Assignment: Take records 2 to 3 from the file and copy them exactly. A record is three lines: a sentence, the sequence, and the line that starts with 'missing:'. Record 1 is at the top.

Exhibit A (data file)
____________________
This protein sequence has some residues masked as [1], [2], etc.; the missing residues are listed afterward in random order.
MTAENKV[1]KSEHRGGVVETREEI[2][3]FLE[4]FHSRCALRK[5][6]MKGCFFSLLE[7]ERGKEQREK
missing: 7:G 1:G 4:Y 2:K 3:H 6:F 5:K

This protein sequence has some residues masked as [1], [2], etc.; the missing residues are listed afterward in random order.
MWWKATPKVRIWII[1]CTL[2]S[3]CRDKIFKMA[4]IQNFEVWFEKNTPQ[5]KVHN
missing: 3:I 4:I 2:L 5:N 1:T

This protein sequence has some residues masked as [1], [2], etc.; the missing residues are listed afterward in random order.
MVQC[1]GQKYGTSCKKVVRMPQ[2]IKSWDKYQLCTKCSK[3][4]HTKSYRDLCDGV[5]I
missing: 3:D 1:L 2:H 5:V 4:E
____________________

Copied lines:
This protein sequence has some residues masked as [1], [2], etc.; the missing residues are listed afterward in random order.
MWWKATPKVRIWII[1]CTL[2]S[3]CRDKIFKMA[4]IQNFEVWFEKNTPQ[5]KVHN
missing: 3:I 4:I 2:L 5:N 1:T

This protein sequence has some residues masked as [1], [2], etc.; the missing residues are listed afterward in random order.
MVQC[1]GQKYGTSCKKVVRMPQ[2]IKSWDKYQLCTKCSK[3][4]HTKSYRDLCDGV[5]I
missing: 3:D 1:L 2:H 5:V 4:E